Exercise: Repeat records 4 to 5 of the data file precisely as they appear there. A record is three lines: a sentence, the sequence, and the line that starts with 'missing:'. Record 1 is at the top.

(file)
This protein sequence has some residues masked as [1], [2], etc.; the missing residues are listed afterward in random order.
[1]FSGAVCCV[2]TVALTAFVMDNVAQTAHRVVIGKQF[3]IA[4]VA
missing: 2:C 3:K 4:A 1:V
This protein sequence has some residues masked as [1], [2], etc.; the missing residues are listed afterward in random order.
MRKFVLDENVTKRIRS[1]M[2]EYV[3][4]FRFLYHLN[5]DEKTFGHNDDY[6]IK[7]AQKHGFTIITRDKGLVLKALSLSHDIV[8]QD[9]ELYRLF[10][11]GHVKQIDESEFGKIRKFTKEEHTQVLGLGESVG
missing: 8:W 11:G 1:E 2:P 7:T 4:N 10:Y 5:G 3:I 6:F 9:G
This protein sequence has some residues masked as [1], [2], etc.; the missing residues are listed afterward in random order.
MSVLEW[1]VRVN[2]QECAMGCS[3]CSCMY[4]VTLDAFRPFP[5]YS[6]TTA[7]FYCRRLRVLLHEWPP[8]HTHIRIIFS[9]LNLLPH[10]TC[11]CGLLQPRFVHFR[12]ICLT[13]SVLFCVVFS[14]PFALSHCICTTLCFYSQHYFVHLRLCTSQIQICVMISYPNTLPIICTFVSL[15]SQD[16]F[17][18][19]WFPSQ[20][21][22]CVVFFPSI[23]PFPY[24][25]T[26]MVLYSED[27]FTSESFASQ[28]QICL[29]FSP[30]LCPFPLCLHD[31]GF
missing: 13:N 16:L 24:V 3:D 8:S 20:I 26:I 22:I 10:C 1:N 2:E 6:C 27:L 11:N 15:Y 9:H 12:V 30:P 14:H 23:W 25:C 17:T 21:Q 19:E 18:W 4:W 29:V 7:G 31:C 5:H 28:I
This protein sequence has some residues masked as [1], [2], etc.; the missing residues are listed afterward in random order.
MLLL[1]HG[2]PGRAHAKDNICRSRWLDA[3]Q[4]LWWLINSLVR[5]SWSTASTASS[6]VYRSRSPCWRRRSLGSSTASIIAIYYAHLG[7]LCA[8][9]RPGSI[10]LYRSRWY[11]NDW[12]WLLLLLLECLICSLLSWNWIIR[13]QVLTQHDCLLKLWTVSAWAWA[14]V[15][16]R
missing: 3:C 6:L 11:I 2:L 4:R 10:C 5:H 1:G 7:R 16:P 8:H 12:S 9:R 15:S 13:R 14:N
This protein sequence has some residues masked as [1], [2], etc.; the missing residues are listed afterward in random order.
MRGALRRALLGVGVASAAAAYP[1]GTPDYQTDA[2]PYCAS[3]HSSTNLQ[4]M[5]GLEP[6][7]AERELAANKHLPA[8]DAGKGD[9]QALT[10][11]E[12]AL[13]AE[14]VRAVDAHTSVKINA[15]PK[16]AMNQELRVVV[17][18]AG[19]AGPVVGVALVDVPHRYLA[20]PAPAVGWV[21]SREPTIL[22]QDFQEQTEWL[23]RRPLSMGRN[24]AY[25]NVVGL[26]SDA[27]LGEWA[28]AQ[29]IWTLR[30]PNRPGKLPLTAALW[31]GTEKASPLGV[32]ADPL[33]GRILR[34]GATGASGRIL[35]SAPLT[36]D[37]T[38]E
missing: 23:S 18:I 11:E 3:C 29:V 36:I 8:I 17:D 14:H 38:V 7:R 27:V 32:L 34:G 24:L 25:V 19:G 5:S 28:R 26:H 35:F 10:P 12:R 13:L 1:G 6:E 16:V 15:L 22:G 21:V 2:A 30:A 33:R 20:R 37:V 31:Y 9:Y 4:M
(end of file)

This protein sequence has some residues masked as [1], [2], etc.; the missing residues are listed afterward in random order.
MLLL[1]HG[2]PGRAHAKDNICRSRWLDA[3]Q[4]LWWLINSLVR[5]SWSTASTASS[6]VYRSRSPCWRRRSLGSSTASIIAIYYAHLG[7]LCA[8][9]RPGSI[10]LYRSRWY[11]NDW[12]WLLLLLLECLICSLLSWNWIIR[13]QVLTQHDCLLKLWTVSAWAWA[14]V[15][16]R
missing: 3:C 6:L 11:I 2:L 4:R 10:C 5:H 1:G 7:R 16:P 8:H 12:S 9:R 15:S 13:R 14:N
This protein sequence has some residues masked as [1], [2], etc.; the missing residues are listed afterward in random order.
MRGALRRALLGVGVASAAAAYP[1]GTPDYQTDA[2]PYCAS[3]HSSTNLQ[4]M[5]GLEP[6][7]AERELAANKHLPA[8]DAGKGD[9]QALT[10][11]E[12]AL[13]AE[14]VRAVDAHTSVKINA[15]PK[16]AMNQELRVVV[17][18]AG[19]AGPVVGVALVDVPHRYLA[20]PAPAVGWV[21]SREPTIL[22]QDFQEQTEWL[23]RRPLSMGRN[24]AY[25]NVVGL[26]SDA[27]LGEWA[28]AQ[29]IWTLR[30]PNRPGKLPLTAALW[31]GTEKASPLGV[32]ADPL[33]GRILR[34]GATGASGRIL[35]SAPLT[36]D[37]T[38]E
missing: 23:S 18:I 11:E 3:C 29:V 36:I 8:I 17:D 14:H 38:V 7:R 27:V 32:L 34:G 24:L 25:V 19:G 5:S 28:R 26:H 35:F 10:P 12:R 13:L 1:G 6:E 16:V 15:L 22:G 21:V 2:A 30:A 33:R 20:R 37:V 31:Y 9:Y 4:M